I set my alarm for 4:15am, at which time I shot out of bed, drank a big glass of water, a cup of black coffee and proceeded to spent the next 30 minutes nibbling on a banana and a cliff bar and using the lovely hotel bathroom.

The Race:

After an emergency tire tube removal, swap, barter and replace, I was ready to get on the shuttle boat and head to the swim start. I got there with plenty of time to do some deep breathing and some dynamic stretching. Next thing I knew, my wave was lined up and we were off.

The swim…

went really well. After getting kicked in the head a couple of times, the group opened up and I got myself into a smooth groove. It felt great! I came out of the water (and back into the water – with 600m left in the 1800m swim we switched from the ocean to a lagoon – cool!) feeling energized, focussed and ready to tackle those hills.

I finished the 1800m swim in 0:35:51.

The bike…

went pretty well until my back brake decided to start wobbling, shuddering, moaning and not doing its job all that well at all. On one of the more dangerous downhill areas (a yellow flag zone where everyone had to slow to 20km/h or less) I ended up doing a fancy bmx skid-stop, and actually got off the bike and walked through the dangerous zone. There was no way my brakes were going to slow me well enough that I wouldn’t either crash, fly off the road or get disqualified for speeding through the yellow zone. It was the right decision but certainly not the fastest. The rest of the bike was flat and fun. We travelled through gorgeous Thai countryside, funky little towns, narrow alleys, past temples and even a parade (complete with marching bands). Very very cool and very very crazy!

I finished the 55km bike in 2:00:37.

The run…

was challenging. It was flat but took us through boggy golf course grass, muddy trails, huge puddles and some nice road as well. It was very hot at this point in the day and I was suffering but a decent run/walk strategy got me through it. I abandoned my Gu Roctanes and drank copious amounts of water and coke at each aid station. Maybe not the best move but it got me through the second 6km loop resonably quickly.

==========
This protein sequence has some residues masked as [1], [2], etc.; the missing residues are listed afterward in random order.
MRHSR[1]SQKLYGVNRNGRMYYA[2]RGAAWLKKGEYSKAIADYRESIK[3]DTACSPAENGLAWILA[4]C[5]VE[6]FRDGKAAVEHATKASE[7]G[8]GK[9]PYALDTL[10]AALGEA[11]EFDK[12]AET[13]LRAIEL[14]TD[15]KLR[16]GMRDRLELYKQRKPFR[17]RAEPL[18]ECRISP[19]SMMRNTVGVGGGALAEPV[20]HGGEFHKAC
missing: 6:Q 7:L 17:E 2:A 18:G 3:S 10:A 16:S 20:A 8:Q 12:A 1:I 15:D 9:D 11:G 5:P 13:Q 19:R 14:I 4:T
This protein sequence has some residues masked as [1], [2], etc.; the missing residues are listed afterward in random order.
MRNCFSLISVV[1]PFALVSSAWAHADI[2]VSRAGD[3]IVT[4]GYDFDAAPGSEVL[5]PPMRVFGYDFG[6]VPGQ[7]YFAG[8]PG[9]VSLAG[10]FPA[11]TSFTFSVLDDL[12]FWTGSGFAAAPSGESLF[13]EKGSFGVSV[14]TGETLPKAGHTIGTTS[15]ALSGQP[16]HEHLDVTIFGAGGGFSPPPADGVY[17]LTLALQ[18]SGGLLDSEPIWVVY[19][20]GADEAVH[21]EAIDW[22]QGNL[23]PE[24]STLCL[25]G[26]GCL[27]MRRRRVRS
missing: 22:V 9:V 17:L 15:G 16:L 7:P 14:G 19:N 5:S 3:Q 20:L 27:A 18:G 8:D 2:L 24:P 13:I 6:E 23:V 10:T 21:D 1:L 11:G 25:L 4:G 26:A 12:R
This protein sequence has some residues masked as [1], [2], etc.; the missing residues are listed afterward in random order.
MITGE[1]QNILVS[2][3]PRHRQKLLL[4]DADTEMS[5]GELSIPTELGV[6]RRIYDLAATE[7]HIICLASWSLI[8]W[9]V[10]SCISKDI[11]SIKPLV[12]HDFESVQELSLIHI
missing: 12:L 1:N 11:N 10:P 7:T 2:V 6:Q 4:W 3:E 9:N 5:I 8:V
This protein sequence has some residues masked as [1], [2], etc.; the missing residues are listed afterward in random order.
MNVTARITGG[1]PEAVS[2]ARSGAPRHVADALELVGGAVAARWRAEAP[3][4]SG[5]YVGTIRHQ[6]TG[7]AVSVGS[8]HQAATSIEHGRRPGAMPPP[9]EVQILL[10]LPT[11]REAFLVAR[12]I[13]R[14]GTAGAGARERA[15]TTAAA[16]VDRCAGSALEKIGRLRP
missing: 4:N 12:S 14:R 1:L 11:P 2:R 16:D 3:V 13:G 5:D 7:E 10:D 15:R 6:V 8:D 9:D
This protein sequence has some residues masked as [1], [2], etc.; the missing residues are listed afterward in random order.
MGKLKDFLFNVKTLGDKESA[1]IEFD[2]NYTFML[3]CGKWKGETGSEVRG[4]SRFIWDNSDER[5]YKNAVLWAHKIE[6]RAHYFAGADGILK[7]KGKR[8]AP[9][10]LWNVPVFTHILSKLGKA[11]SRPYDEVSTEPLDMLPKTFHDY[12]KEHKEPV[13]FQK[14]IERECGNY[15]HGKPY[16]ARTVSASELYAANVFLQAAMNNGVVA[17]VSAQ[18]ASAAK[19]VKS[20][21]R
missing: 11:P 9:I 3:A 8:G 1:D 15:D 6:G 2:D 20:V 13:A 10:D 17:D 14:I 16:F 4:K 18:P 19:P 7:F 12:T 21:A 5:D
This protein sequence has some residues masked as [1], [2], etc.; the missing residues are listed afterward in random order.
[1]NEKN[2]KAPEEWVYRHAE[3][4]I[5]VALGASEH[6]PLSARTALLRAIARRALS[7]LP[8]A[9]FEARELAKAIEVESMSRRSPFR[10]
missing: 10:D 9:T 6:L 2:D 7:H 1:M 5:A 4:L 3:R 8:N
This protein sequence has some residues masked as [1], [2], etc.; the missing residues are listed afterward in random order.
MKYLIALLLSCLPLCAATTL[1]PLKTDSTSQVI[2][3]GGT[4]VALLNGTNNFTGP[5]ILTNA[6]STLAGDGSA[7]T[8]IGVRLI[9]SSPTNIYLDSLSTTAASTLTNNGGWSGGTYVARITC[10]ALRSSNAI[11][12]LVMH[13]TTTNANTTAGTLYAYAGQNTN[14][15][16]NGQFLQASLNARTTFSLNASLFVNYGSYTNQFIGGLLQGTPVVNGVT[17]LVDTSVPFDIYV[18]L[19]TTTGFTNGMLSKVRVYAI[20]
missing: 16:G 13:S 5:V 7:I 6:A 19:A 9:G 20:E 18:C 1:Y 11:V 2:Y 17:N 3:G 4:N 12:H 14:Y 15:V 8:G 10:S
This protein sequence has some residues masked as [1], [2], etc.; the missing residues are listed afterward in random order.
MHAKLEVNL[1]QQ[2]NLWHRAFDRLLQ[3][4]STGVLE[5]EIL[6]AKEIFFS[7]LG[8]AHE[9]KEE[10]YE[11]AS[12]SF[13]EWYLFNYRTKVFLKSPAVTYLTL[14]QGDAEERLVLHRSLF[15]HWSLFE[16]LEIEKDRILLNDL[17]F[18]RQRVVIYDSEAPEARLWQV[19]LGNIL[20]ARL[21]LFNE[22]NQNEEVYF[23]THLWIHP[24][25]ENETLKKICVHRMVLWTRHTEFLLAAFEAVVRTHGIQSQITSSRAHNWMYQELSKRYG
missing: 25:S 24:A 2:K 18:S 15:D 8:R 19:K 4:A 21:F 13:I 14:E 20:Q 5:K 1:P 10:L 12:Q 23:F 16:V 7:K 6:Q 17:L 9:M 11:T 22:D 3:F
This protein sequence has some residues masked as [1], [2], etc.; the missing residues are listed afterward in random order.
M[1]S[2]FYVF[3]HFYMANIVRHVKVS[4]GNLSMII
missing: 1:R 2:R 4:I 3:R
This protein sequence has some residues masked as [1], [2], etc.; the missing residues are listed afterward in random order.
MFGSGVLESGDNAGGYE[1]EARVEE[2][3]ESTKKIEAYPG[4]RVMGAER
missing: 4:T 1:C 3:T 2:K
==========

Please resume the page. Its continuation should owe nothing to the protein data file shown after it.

I finished the 12km run in 1:05:40

My overall finishing time was 3:47:56 (including both transitions). Not awesome but not bad and to be honest I didn’t really care. Not only was it a weird distance race (1.8km swim, 55km bike, 12km run vs. the usual 1.5km swim, 40km bike 10km run) but my rental bike was giving me grief, it was hot and humid like I have never felt, and I was completely out of my element – and loving every minute of it! Like I said on Facebook later that day – “How often does a hoser from Alberta get to swim, bike and run through Thai countryside?” When indeed.


Not much to say here. I wouldn’t use this as any type of case study. Unless it is one that proves you can do alright no matter what the heck you are putting in your body in the days leading up to the race. I honestly ate nothing I am familiar with!

During the race, I had a GU Roctane 5 minutes before the swim, drank nearly two full bottles of Tailwind Nutrition (I love this stuff) on the bike and, after one GU Roctane in transition, I switched to cola and water from the air stations during the run. It was messy and perhaps foolhardy but it worked. Luckily.


I stretched, showered, foam rolled and drank my body weight in beer (free beer as Graeme just reminded me) in preparation for the trip to Railay Bay to relax for a few days before the Ironman 70.3 exactly a week later on pretty much the same course. Mercy…